It was 50 years ago today … Russ remembers how the Beatles, rock ’n’ roll changed music and culture

Photo by Sue Suchyta
“Louder Than Love – the Grande Ballroom Story” documentary (2012) tells how schoolteacher Russ Gibb created a dance hall for teens in 1966 that booked many cutting edge rock ’n’ roll groups of the day, including The Who, Pink Floyd, Fleetwood Mac, MC5, Alice Cooper and The Stooges.

Photo by Sue Suchyta
Russ Gibb with one of his beloved Labrador retrievers in an undated chalk rendering commissioned for him by the late Alberta Muirhead.

Times-Herald Newspapers

DEARBORN – With Feb. 9 marking the 50th anniversary of The Beatles “Ed Sullivan Show” debut, former concert promoter and disc jockey Russ Gibb remembers how rock ’n’ roll icons changed American music and culture.

Dearborn resident Gibb, remembered locally for his cable show “Back Porch Video” and for teaching video and media production for more than 20 years at Dearborn High School, was also a DJ on WKNR-FM (Keener 13) and a venue music owner and manager, beginning with Detroit’s Grande Ballroom, during the late ’60s and early ’70s.

While the genesis of rock ’n’ roll goes back several more decades, Gibb said the country was ready for a change musically 50 years ago when the British invasion began.
He said The Beatles played an important role musically because they changed as audiences matured and became more sophisticated.

“At first they were a teeny-bop group,” Gibb said. “But they grew with the kids as they grew older and wanted a little more sophistication to their music, instead of the la-dee-dah (Justin) Beiber-type music.

“They wanted more substance,” Gibb said. “Their audience grew with them and they moved through and they grew up and they became more of a social influence, particularly with John (Lennon) being shot and that tragedy.”

He said he remembers watching “The Ed Sullivan Show,” which was very popular and the main Sunday show, many times with his parents. He said The Beatles’ appearance on the show was “pretty amazing.”

“First of all, it was coming from New York City, and that was far away in those days,” Gibb said. “It wasn’t as though it was right next door, even though we did have jet planes and things like that. It still was a little different.”

During the British music invasion, when he had concert venues to book, Gibb said he traveled to London many times, and talked to industry insiders, which is how he discovered the role he played in bringing British bands to Detroit.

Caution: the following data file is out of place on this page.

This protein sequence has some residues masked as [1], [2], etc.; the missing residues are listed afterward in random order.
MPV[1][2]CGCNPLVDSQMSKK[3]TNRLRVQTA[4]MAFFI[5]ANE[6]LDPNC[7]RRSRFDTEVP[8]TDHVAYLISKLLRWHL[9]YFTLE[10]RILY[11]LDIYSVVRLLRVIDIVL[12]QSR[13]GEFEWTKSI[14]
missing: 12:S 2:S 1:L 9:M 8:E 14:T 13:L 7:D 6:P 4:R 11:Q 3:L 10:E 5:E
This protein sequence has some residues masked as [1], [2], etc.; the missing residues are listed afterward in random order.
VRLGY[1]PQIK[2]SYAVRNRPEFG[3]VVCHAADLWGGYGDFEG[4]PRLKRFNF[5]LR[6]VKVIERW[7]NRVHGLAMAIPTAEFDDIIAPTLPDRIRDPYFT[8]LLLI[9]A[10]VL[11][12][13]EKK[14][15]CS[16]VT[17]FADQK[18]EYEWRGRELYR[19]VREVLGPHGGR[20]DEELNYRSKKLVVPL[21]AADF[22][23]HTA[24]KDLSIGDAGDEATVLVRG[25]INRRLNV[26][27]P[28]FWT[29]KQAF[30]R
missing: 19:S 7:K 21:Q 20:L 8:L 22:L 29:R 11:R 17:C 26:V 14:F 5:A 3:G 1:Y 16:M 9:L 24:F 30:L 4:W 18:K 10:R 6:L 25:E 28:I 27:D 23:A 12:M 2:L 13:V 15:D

He said he learned that the Grande Ballroom in Detroit, the first venue he partially owned and operated, was very popular with British bands because of its excellent acoustics. Gibb said he found out later that it had horsehair mixed into the plaster, which produced the venue’s exceptional acoustics.

“The sound was great in the Grande because the original builder had done what they did at Orchestra Hall,” Gibb said. “The horsehair in the plaster allowed a vibration that was incredible and they loved the sound. The British people were talking in London about the great place they heard to play music in Detroit, and the audiences were great.”

While the Grande’s acoustics may have influenced Pete Townsend and The Who to perform the North American premiere of “Tommy” there, Gibb said he knew Townsend well and visited him when he was in London.

Gibb said he also knew Tom Wright, an American living in London, a schoolmate of Townsend who became a road manager for The Who. Gibb later offered Wright a job managing the Grande.

Working for Gibb, Wright brought many British bands to the Grande.

“Tom was a genius,” Gibb said. “When he came over here he was so impressed by the music and things going on in Detroit that he asked me for a job.”

“So The Who and many famous rock ’n’ roll bands wanted to play the Grande,” Gibb said. “It was the venue to play in Detroit. And I got very lucky and made a few bucks with that club.”

He said he operated other clubs as well during that era.

“I was a very lucky guy,” Gibb said.

Music-based social change continued as music became much more accessible to people, he said.

“After a little while they had these boom boxes they were carrying around, and then they got the little tiny iPods and so music became everyday, everywhere when you wanted it,” Gibb said. “And it’s that way today.”

He said while music is a big business, they have suffered terribly with the advent of personal computers.

“Kids can share music and whip it around. They don’t have to buy it,” Gibb said. “And it’s been a great problem for the industry.

“But in a way they deserve it, because before that, kids would tell me they love this group, it’s the best group, and I would say, ‘How many groups have you heard?’” Gibb said. “And they mostly had heard 15 or 20 groups.”

He said each record company would take three or four groups and promote them, leaving hundreds of other groups that they never heard.

“Today with (the computer), anybody can be on and everybody can hear you so it’s a very generic market,” Gibb said.